We are forgiven people in Christ. God has secured our forgiveness on the cross and has bound himself to that promise. We are called to experience that forgiveness and to live out of the abundant mercy, grace and tenderness that forgiveness brings. In my conversations with the council I was not forgiving, merciful or tender. I was hard, sharp, pointed and accusatory. While I proclaimed the forgiveness of sins each week and presided at communion it was clear that I was not living forgiveness. I was not tender with each person in the congregation or the council. I judged others because I thought they were slow and just “didn’t get it”. I would “debrief” my meetings and what I was really doing was gossiping and judging people, saying things like “they don’t care about the congregation or Christ’s mission in the world.”
Our meetings should be seasoned with tenderness and bathed in forgiveness. When we over speak, lose our temper of become accusatory we should be quick to recognize this and seek to restore our relationship. Jesus says, “Therefore, if you are offering your gift at the altar and there remember that your brother or sister has something against you, leave your gift there in front of the altar. First go and be reconciled to that person; then come offer your gift.” (Matthew 5:23-24) It seems to me that God cares more about our relationships than our ritual worship because restoring relationship is worship.
3. 1 Peter 5:5-6 “All of you clothe yourselves with humility toward one another, because, ’God opposes the proud but shows favor to the humble and oppressed’. Humble yourselves, therefore, under God’s mighty hand, that he may lift you up in due time.”
One of my seminary professors made the comment once that he thought all ELCA social statements should begin with “we might be wrong but,…”. What this does is recognize that we do not see perfectly and yet still need to move forward discerning what we believe is best. Some believe this would be wishy-washy but it is true, we might be wrong about a number of issues. What this statement really does is put an aspect of humility into the process. I was convinced that I was right on all of the mission and vision issues in my first congregation and I may have been. However, I was prideful in my approach and dealings with the members of the council. I was not willing to listen to them, ask follow up questions for clarity or even rethink my own approach. I simply countered each point (with the scriptures when needed) and then went away wondering how they could be so dense as to vote against me. What I failed to do was to help cultivate was an atmosphere of discernment, discovery and discussion. We did not work together to listen to Christ’s voice; instead we fought to have our own voice heard. All of us were prideful in our approach.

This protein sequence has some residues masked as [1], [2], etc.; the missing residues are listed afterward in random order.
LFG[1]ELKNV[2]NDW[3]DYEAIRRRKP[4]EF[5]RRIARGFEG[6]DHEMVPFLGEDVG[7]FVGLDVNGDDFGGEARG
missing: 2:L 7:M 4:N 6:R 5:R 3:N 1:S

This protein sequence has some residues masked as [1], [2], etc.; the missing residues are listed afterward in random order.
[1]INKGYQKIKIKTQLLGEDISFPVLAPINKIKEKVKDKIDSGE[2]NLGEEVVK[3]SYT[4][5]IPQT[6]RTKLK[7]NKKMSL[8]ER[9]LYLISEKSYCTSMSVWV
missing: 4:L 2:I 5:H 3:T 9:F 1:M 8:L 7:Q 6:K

One of the results of our battles was that we became an angry group of people divided into “camps” or “factions”. Instead of being a place where “Christians are known by love” we became simply another dysfunctional institution. Visitors to worship could sense the tension and they were unlikely to get come back. Due to our fighting and lack of love we developed a highly anxious and unkind atmosphere in the congregation. As a result our regular members lessened their support of both finances and time leaving us with less people and less money. We blamed each other for the decline in worship attendance, money and parishioner involvement. Things from that point only went from bad to worse. The conflict showed that our spirituality was immature and that we really didn’t love each other. Both sides lost.
Looking back I would like to have had a better emphasis on who were Christians and I would have liked to strive harder to deepen our relationships with Christ and one another. I would have liked to been a person who stove to live differently in the midst of conflict and not succumb to the temptations of anger, gossip and over reaction. I hope in future conflicts I will remember those lessons and I hope I am growing into a different person.